There are no shortage of hikes in Hawaii! From easy trails to restricted areas that we definitely do not recommend, the islands are full of places to explore.
For the avid hikers, we recommend downloading the Alltrails app and carefully read reviews and precautions for each hike. There are very dangerous hikes in Hawaii! Please always think safety first!
Getting out and exploring Hawaii will provide you with some amazing memories, just remember to always wear sunscreen, take water, and do not leave valuables in your car.
We've made a short list of our favorite hikes to get you started ;)
Diamond Head Summit Trail
With stunning, 360-degree views in all directions from Waikiki to Waianae, the Ko'olau Mountains and the Koko Head Crater, it's easy to see why the Diamond Head Summit Trail is one of Oahu's most popular hikes. Located at 4180 Diamond Head Road just 2.5 miles south of Waikiki, the trail head is accessible by car, bike and public transit, and there are restrooms, a food truck, and water fountains available.
Diamond Head is a hike everyone should do at least once!
While not the most amazing hike on the island, it's popular due to its proximity to Waikiki and sweeping views of the area. It's one of those hikes that everyone should do at least once.
- Wear sunscreen! There isn't much shade.
- Trail Length: 1.6 miles (return)
- Terrain: Steep; narrow stairs; mostly paved with some loose gravel and rough areas
- Average Time: 1-2 hours
- Open 6 a.m. - 6 p.m. daily; trail entrance closed at 4:30 p.m.
- Admission is $5 per car or $1 each for pedestrians - cash only
Makapu'u Point Lighthouse Trail
This easy, paved path provides exceptional views of Oahu's southeastern coastline along with plenty of opportunities to see Hawaiian seabirds and even migrating humpback whales from November to May from multiple viewpoints. The trail consists of multiple switchbacks to make the climb to the summit manageable for novice hikers; however, be aware that there is no shade so the trail can be very hot and dry.
- Wear sunscreen! There is no shade.
- Trail Length: 2.0 miles (return)
- Terrain: Paved with moderate slopes
- Average Time: 2 hours
- Open 7 a.m. - 7:45 p.m. (April 1 to Labor Day); open until 6:45 p.m. Sept - Mar
- No services; no drinking water
Views are amazing from both Makapu'u Lookout and from the trail.
You can skip the hike and go directly to a lookout (pictured above), where you can see breathtaking views of Makapu'u and all the way down to where we have our Waimanalo beach weddings at our top location: Sherwood Forest Beach.
Manoa Falls Trail
Located about 15 minutes northeast of Waikiki in the heart of the Honolulu Watershed Forest Reserve, the Manoa Falls Trail is a well-marked, heavily-traveled path that winds through giant tree trunks and palms, delicate tropical ferns and a small bamboo forest that guides walkers to the picture-perfect Manoa Falls. Scenes from both Jurassic Park and the TV series Lost were filmed here.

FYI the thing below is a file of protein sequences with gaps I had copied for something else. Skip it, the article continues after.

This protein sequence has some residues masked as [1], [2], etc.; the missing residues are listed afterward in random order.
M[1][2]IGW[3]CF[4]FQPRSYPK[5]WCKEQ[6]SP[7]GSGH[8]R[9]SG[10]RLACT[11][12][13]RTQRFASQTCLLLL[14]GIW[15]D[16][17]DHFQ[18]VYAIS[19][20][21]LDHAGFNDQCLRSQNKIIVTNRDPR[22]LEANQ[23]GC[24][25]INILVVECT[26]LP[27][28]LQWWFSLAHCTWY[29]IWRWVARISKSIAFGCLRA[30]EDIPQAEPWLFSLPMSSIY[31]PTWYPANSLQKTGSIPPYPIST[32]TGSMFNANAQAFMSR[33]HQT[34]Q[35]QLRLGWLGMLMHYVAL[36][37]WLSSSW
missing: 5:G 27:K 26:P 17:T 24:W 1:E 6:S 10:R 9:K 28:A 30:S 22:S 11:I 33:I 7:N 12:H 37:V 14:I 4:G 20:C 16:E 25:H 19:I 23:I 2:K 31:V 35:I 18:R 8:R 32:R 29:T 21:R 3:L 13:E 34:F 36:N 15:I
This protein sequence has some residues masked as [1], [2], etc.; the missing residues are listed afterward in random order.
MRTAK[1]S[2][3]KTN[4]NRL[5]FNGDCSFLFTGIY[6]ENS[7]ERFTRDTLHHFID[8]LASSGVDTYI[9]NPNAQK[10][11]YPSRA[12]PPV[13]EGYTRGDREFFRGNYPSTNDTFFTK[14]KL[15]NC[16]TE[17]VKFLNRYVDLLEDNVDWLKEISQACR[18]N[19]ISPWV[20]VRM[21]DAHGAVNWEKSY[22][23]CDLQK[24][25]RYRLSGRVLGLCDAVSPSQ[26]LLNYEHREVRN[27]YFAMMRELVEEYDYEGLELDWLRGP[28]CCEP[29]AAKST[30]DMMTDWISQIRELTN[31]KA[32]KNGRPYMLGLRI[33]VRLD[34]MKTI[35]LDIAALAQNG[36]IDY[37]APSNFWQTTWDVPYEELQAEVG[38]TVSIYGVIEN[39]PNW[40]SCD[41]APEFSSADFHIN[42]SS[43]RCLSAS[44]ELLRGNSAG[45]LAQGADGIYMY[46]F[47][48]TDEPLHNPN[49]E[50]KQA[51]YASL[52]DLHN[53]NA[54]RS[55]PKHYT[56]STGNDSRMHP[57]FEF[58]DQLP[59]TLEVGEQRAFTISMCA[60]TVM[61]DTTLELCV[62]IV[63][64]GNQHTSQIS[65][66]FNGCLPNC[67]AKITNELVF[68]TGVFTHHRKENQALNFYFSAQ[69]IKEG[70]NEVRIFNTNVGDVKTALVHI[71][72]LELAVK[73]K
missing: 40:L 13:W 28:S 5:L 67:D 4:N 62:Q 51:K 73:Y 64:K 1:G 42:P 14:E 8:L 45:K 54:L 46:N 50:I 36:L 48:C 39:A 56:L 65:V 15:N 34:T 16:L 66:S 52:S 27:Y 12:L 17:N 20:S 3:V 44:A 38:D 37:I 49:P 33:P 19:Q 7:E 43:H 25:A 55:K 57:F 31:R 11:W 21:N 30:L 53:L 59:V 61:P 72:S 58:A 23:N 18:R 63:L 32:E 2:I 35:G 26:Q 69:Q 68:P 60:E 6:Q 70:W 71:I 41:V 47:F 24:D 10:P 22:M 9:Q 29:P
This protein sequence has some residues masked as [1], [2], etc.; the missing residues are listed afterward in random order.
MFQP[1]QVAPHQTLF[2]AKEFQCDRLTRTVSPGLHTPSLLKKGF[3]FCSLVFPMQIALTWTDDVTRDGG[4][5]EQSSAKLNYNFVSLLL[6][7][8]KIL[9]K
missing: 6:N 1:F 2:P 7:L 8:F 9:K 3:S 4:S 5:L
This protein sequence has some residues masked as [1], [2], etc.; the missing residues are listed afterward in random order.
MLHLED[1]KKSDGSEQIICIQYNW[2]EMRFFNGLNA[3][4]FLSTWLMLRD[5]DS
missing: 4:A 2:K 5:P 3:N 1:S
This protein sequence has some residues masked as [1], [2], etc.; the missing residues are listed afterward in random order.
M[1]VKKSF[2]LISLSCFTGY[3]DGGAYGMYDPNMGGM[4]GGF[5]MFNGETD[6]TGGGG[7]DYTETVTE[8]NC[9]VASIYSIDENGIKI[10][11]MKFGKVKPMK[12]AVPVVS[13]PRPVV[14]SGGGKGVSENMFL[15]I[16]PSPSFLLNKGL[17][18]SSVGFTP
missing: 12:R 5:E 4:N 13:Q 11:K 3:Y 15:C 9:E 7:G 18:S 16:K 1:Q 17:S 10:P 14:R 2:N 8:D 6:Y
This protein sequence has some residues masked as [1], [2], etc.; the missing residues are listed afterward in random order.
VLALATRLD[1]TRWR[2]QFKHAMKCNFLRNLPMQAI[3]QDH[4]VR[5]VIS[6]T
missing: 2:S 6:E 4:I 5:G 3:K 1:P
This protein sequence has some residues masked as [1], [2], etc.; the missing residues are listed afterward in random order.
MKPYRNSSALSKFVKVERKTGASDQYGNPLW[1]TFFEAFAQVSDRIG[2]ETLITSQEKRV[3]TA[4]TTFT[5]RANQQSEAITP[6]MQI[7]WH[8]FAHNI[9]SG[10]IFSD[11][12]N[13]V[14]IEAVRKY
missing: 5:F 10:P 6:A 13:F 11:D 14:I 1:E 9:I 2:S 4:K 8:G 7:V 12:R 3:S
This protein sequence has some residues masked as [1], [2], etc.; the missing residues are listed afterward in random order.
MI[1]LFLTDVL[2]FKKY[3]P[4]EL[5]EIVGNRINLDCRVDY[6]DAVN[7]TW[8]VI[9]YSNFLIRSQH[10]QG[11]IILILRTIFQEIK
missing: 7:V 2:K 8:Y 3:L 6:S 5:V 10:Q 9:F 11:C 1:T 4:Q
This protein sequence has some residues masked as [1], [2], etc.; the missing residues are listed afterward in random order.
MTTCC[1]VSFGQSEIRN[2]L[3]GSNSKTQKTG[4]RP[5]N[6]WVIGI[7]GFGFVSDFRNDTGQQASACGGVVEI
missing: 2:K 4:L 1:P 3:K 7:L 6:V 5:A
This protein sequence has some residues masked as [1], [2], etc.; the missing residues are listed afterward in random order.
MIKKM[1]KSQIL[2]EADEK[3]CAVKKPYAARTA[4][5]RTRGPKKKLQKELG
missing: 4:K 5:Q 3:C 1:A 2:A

- The trail is usually muddy. Don't wear nice shoes!
- Train Length: 1.6 miles (return)
- Terrain: Gravel, often muddy, relatively flat
- Average Time: 1.5 hours
- Open 8 a.m. - 7 p.m.
- Entry is free; parking is $5
Thank you for the picture, Sarah T.!
Also called the Kaiwa Ridge Trail, this short, popular hike offers an amazing overlook of Laniki Beach, one of the world's most stunning beaches along with views of Kailua Beach and the Mokulua Islands and the Makapu'u Lighthouse from the two old military pillbox bunkers on the trail. Located on Oahu's windward side near Kailua, the narrow, challenging trail is steep in spots and bordered by fragrant wildflowers, making this a favorite among locals and visitors alike.
Please be respectful of the residential area and only park in legal parking spots along the road. Lanikai Beach is one of Oahu's best, so it's a great beach to relax at after your hike!
- Wear sunscreen. There is very little shade.
- Train Length: 1.8 miles (return)
- Terrain: Rocky, can be muddy, steep at the start
- Average Time: 1.5 hours
Lanikai is one of the most beautiful beaches in the world!
The Lanikai Pillboxes are date back to WWI and have gone through some style changes :)
Built by the military during World War II as a way to shuttle supplies to lookout bunkers located at the summit, the former Koko Head incline railway is now known as the Koko Crater Trail. Consisting of 1,048 railroad ties, this grueling hike is physically demanding. Those who reach the top are treated to uninterrupted panoramic views of Hanauma Bay, Port Lock Peninsula, and the surrounding mountains.
- Trail Length: 1.4 miles (return)
- Terrain: Very steep, sandy, no shade
- Average Time: A strenuous 45 minutes
Looks kind of easy from here, right!
Kuliouou Ridge Trail
Located in the Kuliouou Forest Reserve, this long, challenging hike winds through wooded areas and lush vegetation dotted with clearings that provide exceptional ocean views along the way. At the top of the ridge hikers enjoy impressive views on both sides of the island.
While the views from the top are amazing, this is the longest hike on our list. If you're looking for a challenge with an amazing payoff, this is the hike for you.
- Trail Length: +/-8 miles (return)
- Terrain: Steep in spots, lots of switchbacks, can be rocky/muddy/slippery
- Average Time: 2-4 hours
These are some of our favorites, but there are many, many hikes on Oahu to explore. Please remember to always be safe. Wear sunscreen, take water, and always stay on the path.